Monday, 24 February 2014

More On Picture Winged Flies

My previous blog mentioned a couple of picture winged flies that I had beaten from conifers. A few days later Mike Killeby gave me some flies that he had beaten from a yew in Yardley Gobion churchyard in January. Amongst the specimens were two more picture winged flies from the Tephritidae family: Tephritis formosa and T. hyoscami. Below are some examples of this attractive genus.

Pictured from left to right are: Tephritis formosa, T. vespertina, T. hyoscami and T. matricariae.

Their main host plants respectively are: sow-thistles, cat's ears, welted thistle and mayweeds where they form galls in the flower heads. If you want to find out more about these flies there is an RES handbook to the Tephritidae by I. White and an excellently illustrated book in Dutch by John Smit.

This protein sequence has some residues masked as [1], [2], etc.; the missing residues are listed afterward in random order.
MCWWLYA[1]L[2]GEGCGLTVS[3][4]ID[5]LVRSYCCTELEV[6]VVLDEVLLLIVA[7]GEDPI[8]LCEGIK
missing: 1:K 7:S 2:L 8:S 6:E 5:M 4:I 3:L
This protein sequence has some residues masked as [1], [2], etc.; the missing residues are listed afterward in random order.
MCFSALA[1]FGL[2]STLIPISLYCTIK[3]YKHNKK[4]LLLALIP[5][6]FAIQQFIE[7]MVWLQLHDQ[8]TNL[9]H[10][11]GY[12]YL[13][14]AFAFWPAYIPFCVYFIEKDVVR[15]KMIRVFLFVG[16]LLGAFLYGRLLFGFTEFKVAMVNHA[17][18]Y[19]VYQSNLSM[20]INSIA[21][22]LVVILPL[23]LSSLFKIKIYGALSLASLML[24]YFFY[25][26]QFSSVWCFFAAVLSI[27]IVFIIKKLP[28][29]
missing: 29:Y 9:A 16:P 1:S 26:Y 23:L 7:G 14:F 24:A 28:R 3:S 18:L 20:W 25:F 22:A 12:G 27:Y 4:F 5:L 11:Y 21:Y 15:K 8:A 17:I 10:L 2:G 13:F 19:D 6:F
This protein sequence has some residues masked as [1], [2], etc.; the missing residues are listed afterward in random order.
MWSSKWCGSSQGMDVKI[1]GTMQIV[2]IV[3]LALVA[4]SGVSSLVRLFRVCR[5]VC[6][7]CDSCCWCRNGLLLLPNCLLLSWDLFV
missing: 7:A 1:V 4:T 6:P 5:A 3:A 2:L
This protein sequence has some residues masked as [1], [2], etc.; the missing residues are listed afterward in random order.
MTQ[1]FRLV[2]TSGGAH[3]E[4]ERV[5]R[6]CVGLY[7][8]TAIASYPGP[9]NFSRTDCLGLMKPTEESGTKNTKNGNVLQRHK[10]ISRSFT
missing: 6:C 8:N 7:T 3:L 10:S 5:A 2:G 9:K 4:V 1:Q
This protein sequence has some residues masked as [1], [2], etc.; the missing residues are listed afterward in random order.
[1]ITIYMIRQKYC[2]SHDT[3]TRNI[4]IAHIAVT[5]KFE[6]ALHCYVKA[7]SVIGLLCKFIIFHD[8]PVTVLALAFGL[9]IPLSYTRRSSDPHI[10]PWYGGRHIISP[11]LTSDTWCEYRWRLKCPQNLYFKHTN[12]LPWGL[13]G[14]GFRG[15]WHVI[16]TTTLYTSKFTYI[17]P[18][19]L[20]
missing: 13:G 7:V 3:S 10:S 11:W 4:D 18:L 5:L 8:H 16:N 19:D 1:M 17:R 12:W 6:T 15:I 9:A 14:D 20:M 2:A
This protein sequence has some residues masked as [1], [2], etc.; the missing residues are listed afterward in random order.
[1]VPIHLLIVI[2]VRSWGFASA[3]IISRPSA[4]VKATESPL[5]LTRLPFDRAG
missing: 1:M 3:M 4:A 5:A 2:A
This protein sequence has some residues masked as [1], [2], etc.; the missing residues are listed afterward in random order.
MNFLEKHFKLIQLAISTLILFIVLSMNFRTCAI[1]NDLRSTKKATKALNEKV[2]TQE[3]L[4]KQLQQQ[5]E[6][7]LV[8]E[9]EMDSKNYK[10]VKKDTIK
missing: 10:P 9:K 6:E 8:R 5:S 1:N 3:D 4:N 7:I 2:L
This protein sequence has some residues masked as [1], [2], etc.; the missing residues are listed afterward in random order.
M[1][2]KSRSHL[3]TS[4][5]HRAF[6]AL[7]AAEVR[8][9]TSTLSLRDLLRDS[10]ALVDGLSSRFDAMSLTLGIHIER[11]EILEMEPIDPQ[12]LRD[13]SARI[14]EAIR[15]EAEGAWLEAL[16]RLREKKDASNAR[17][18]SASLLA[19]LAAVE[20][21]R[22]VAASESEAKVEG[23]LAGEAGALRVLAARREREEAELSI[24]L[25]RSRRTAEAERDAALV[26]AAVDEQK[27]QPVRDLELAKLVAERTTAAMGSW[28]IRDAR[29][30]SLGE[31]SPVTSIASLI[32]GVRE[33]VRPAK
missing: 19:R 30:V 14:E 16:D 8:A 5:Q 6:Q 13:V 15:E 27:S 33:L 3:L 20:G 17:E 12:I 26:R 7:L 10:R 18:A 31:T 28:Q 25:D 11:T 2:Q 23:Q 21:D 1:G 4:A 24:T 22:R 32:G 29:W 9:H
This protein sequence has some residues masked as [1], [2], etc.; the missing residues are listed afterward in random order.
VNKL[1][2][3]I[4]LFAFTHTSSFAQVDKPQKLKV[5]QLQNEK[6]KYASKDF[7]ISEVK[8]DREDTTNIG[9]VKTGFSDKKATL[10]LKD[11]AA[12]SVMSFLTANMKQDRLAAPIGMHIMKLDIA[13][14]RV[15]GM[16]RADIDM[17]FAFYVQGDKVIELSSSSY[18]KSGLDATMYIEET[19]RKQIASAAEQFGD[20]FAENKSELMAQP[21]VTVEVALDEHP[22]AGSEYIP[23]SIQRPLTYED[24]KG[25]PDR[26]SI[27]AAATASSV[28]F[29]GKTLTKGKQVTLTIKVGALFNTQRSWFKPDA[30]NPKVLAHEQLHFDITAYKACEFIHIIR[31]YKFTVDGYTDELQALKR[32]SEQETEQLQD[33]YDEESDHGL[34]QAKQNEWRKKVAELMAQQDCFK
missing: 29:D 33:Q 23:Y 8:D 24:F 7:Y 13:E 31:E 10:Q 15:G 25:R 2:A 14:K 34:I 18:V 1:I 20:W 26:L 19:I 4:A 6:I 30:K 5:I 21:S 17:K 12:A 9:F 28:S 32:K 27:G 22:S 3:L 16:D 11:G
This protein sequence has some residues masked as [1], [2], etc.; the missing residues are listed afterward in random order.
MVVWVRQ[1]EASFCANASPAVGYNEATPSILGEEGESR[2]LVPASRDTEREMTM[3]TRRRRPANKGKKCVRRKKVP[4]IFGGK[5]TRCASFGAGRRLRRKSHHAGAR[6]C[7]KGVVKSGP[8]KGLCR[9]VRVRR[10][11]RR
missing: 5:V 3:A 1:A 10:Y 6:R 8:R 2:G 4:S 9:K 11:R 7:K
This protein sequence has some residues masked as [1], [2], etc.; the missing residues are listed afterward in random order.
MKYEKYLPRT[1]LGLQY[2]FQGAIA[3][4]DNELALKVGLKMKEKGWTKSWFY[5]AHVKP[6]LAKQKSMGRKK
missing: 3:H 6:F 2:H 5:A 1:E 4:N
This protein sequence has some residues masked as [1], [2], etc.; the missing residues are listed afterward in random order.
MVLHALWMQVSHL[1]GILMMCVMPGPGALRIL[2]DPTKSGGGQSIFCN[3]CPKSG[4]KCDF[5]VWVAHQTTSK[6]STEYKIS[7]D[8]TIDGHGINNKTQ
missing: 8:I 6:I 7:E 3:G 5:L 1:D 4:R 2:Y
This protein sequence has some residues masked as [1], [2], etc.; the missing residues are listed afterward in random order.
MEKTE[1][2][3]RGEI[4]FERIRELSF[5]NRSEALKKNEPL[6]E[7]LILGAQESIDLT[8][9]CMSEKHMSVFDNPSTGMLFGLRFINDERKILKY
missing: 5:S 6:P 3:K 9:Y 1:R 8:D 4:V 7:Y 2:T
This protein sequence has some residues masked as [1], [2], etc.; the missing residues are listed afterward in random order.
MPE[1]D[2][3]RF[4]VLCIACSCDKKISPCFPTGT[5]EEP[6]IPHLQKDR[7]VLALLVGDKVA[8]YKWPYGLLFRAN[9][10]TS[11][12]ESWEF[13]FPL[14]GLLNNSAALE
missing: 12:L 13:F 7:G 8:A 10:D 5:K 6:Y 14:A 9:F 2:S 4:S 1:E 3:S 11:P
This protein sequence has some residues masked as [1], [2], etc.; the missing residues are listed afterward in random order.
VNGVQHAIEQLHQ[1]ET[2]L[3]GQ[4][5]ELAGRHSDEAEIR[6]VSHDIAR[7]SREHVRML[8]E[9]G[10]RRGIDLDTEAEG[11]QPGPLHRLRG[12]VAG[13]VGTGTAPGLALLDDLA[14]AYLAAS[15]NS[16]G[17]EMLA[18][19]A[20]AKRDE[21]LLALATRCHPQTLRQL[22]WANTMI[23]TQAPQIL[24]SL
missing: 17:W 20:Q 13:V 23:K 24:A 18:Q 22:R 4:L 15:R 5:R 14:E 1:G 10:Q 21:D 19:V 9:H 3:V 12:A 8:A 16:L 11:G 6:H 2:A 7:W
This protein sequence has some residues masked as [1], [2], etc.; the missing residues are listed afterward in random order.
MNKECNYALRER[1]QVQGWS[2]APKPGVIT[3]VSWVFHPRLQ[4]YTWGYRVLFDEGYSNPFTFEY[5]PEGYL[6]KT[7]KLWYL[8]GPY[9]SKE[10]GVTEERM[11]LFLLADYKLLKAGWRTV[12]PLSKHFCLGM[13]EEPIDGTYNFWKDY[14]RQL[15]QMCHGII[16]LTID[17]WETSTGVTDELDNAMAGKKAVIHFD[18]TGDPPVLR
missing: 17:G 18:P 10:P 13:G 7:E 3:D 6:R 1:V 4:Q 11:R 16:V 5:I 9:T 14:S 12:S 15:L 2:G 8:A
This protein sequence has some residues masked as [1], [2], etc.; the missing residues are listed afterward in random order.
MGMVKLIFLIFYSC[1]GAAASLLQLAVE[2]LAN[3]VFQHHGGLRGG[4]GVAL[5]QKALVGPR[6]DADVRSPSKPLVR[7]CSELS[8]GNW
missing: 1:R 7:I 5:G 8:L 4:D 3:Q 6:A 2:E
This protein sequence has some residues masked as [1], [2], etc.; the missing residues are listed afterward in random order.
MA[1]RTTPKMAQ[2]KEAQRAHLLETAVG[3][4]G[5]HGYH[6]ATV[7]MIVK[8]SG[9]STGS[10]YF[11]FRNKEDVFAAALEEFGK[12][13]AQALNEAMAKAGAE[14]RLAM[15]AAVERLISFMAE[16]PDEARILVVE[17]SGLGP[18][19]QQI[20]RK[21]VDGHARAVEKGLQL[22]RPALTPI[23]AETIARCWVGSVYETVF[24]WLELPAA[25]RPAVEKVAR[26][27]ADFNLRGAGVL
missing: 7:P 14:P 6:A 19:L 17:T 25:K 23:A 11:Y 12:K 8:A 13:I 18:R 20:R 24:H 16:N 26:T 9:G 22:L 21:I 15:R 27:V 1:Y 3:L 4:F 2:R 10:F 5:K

Apart from the Tephritid flies, Mike also found a Muscid fly (house flies and relatives) Eudasyphora cyanella, which is bright metallic green so could be mistaken for a greenbottle. Also he caught a cluster fly Pollenia griseotomentosa, a wood gnat Sylvicola cinctus and a couple of frit flies, Chloropidae, for which I do not have a key.

Today I saw my first hoverfly of the year in my garden. It was the drone fly Eristalis tenax. This is usually my first hoverfly of the year. As the sallows start to flower in March a few species of hoverfly should be on the wing.

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